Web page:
In European trade, stocks rebounded from early losses.

Airlines reroute flights in Middle East

The oil price pullback will be good news for the fuel costs of global airlines, if it lasts, however, higher fuel bills may still be in store.

Qantas, along with international airlines including Germany’s Lufthansa, Air France, Singapore Airlines and Malaysia Airlines have rerouted flights to avoid airspace over Iran and Iraq, due to the tensions with the US.

Airline analysts have told Reuters the longer journey times will increase fuel usage, throw off schedules and add to operating costs.

On Wednesday, Qantas said its Perth to London flight would have an increased flying time of 40 to 50 minutes due to its redirected flight path, and passenger numbers would need to be reduced in order to carry more fuel.

Source: https://www.abc.net.au/news


Australian shares, US futures rebound after Iran says it doesn’t want war


Australia

The Australian share market has closed lower, but pulled back from steeper earlier losses, after Iran’s foreign minister said its strikes against US forces in Iraq “concluded proportionate measures in self-defence” following the US killing of an Iranian general.

Key points:

  • US officials have confirmed rockets have been fired at the Al-Asad and Erbil airbases in Iraq, which host US forces
  • The Australian share market and US stock market futures fell sharply on the initial news
  • Markets recovered some of those losses in the afternoon as the Iranian foreign minister said “self-defence measures” had “concluded”

In an escalation feared by markets, US officials this morning confirmed rockets had been fired at the Al-Asad and Erbil airbases in Iraq, which host US forces.

US stock market futures initially fell sharply in response to the news, with S&P 500 and Dow Jones futures both falling as much as 1 per cent.

The Australian share market has also took a hit, with the ASX 200 also down close to a per cent at its worst.

Tokyo’s Nikkei initially fell more than 2 per cent, while New Zealand’s main index also lost more than 1 per cent.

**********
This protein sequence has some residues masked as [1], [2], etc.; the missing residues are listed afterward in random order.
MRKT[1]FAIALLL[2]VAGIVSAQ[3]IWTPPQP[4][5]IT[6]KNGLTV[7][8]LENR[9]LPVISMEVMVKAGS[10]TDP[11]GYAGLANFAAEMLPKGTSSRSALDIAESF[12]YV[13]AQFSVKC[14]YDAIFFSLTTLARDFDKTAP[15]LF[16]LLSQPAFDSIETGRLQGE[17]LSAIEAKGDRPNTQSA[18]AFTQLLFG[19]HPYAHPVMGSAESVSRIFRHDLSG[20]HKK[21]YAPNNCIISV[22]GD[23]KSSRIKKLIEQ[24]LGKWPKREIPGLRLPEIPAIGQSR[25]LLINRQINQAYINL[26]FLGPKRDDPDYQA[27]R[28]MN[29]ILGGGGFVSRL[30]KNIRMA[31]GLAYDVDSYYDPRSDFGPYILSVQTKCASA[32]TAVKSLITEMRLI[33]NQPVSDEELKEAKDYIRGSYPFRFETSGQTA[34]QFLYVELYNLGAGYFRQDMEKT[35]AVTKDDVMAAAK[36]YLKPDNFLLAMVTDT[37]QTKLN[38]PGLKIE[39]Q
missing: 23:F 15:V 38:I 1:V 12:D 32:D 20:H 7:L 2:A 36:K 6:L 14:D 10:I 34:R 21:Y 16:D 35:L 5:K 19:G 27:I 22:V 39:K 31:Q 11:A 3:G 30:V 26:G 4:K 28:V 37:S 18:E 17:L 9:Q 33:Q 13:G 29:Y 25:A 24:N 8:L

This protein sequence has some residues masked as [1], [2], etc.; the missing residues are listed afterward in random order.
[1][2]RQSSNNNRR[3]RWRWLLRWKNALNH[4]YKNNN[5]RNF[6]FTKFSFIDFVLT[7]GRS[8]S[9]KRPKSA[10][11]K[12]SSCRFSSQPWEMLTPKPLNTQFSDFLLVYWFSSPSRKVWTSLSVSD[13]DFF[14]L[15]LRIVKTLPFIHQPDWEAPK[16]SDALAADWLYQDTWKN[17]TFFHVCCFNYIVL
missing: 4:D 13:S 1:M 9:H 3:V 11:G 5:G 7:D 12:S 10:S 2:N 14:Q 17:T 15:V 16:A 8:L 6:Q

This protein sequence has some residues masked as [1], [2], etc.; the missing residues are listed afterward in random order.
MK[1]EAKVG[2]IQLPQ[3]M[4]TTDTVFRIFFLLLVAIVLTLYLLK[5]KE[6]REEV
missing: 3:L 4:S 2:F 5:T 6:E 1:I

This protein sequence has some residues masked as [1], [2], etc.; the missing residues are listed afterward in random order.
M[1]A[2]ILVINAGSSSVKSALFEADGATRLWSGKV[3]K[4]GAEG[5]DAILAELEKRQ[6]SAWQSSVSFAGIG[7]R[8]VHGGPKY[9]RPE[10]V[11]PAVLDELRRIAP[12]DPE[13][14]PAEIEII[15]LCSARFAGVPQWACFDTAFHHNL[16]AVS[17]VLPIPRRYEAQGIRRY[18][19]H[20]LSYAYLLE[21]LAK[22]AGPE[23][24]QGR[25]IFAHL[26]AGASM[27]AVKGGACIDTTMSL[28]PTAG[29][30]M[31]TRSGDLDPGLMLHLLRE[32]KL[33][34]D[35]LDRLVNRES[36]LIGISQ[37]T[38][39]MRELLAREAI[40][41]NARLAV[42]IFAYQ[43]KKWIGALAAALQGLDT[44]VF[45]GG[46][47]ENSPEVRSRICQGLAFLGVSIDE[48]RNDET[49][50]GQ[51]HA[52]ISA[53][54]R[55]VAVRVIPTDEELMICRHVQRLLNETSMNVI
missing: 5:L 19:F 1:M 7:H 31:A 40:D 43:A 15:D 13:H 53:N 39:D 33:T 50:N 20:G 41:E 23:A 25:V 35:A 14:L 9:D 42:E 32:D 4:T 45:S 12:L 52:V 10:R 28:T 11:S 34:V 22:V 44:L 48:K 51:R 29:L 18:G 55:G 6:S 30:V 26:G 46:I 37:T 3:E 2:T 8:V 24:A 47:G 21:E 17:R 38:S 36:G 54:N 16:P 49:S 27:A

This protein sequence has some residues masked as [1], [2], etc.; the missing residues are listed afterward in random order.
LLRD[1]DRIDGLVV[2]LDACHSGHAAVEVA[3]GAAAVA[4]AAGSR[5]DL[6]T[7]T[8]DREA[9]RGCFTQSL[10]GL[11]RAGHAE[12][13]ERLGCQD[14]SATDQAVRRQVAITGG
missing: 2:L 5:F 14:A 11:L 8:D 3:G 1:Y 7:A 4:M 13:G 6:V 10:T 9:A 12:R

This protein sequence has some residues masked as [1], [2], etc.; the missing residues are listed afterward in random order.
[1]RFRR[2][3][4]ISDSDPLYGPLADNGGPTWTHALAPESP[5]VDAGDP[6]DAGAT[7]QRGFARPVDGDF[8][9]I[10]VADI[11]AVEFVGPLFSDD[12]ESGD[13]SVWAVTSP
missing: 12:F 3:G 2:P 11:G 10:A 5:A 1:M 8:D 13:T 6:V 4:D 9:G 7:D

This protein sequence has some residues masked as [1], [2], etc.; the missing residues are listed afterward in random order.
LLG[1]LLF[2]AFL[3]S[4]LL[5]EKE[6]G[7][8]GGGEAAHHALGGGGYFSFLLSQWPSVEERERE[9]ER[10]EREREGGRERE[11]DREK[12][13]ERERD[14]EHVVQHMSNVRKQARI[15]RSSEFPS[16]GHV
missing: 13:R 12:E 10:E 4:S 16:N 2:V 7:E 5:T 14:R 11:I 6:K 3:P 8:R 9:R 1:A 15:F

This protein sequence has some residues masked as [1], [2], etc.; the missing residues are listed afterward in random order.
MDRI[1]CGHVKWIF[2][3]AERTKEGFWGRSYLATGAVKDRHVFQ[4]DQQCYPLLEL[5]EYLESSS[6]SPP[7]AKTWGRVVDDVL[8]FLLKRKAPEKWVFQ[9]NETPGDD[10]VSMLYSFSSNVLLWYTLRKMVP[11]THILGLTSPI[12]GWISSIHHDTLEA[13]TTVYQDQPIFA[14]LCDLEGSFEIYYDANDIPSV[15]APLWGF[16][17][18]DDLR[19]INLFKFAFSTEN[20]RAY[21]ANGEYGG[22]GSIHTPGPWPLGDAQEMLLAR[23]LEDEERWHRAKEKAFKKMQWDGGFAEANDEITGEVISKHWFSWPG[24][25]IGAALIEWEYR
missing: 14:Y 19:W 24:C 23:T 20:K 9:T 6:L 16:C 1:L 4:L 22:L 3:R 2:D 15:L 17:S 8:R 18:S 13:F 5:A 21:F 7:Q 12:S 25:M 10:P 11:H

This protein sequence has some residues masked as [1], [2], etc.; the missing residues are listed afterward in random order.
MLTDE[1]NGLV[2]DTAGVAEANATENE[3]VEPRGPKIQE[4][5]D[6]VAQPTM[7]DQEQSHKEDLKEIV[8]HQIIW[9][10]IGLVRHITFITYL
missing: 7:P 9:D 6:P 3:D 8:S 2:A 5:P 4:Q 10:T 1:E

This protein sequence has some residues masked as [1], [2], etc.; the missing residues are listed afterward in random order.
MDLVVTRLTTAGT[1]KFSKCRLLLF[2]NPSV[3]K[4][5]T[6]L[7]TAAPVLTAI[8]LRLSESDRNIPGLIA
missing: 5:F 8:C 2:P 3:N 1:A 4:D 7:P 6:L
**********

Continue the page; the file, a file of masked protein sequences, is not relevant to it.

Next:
However, US futures recovered in afternoon trade, after Iran’s foreign minister Mohammad Javad Zarif said on Twitter that the regime had “concluded proportionate measures in self-defence” and did “not seek escalation or war”, while adding “but will defend ourselves against any aggression”.

External Link:

@JZarif (Iran's Foreign Minister): "Iran took & concluded proportionate measures in self-defense under Article 51 of UN Charter targeting base from which cowardly armed attack against our citizens & senior officials were launched. We do not seek escalation or war, but will defend ourselves against any aggression."

Australia’s share market followed the recovery in US futures, closing just 0.1 per cent lower for the day at 6,818 for the ASX 200 index.

Gold was the major beneficiary of the tensions, having jumped around $US35 an ounce this morning to around $US1,610/ounce as investors sought safe havens amid fears of an escalating conflict between the US and Iran.

That briefly took it to a fresh Australian dollar record price of $2,351.86/ounce.

However, the precious metal eased back to $US1,592/ounce after the Iranian foreign minister’s tweet was seen as lowering tensions.

Oil prices have remained elevated, however, with Brent crude still more than 1 per cent higher at $US69.08 a barrel, although it had risen further in earlier trade.

Aussie dollar back below 69 US cents

The Australian dollar has fallen back below 69 US cents and is weaker against a basket of currencies, as the US dollar rises after America’s trade deficit fell to a three-year low.

By 5:13pm (AEDT) the local currency was worth 68.7 US cents.

The currency had traded above 70 US cents at the very start of the new year, but has tracked lower over the past week.

Stronger economic data out of the United States contributed to the Aussie dollar’s decline against the greenback overnight.

Market snapshot at 8:15am (AEDT):

  • ASX SPI futures +0.04pc at 6,767, ASX 200 (Tuesday’s close) +1.3pc at 6,826
  • AUD: 68.65 US cents, 52.35 British pence, 61.61 Euro cents, 75.53 Japanese yen, $NZ1.03
  • US: Dow Jones -0.4pc at 28,581, S&P 500 -0.3pc at 3,237, Nasdaq -0.03pc at 9,068
  • Europe: FTSE 100 -0.02pc at 7,573, DAX +0.8pc at 13,226, CAC -0.02pc at 6,012, Euro Stoxx 50 flat at 3,419
  • Commodities: Brent crude -1pc at $US68.21/barrel, spot gold +0.4pc at $US1,571.75/ounce

Amid the US-China trade dispute, US imports fell and exports rose in November, while the closely-watched goods deficit with China tumbled by more than 15 per cent.

The US services sector strengthened, with data showing an improvement in non-manufacturing business activity.

However, it was not only a stronger US dollar that hurt the Australian dollar. Domestically, analysts have begun to weigh up the economic impact of a devastating, and ongoing, bushfire season.

On Tuesday, the ANZ-Roy Morgan weekly survey of consumer confidence fell to its lowest level in more than four years.

“A drop in confidence at the start of the year is unusual and almost certainly reflects the impact of the catastrophic bushfires over the weekend,” said ANZ’s head of Australian economist David Plank.

ANZ’s monthly indicator of job advertisements fell 6.7 per cent in December, with economists also blaming the impact of the bushfires.

“Based on previous major natural disasters, such as Victoria’s Black Saturday fires and Queensland’s 2010-11 floods, the current bushfires could see a short-term negative impact on employment,” said ANZ senior economist Catherine Birch.

Source: https://www.abc.net.au/news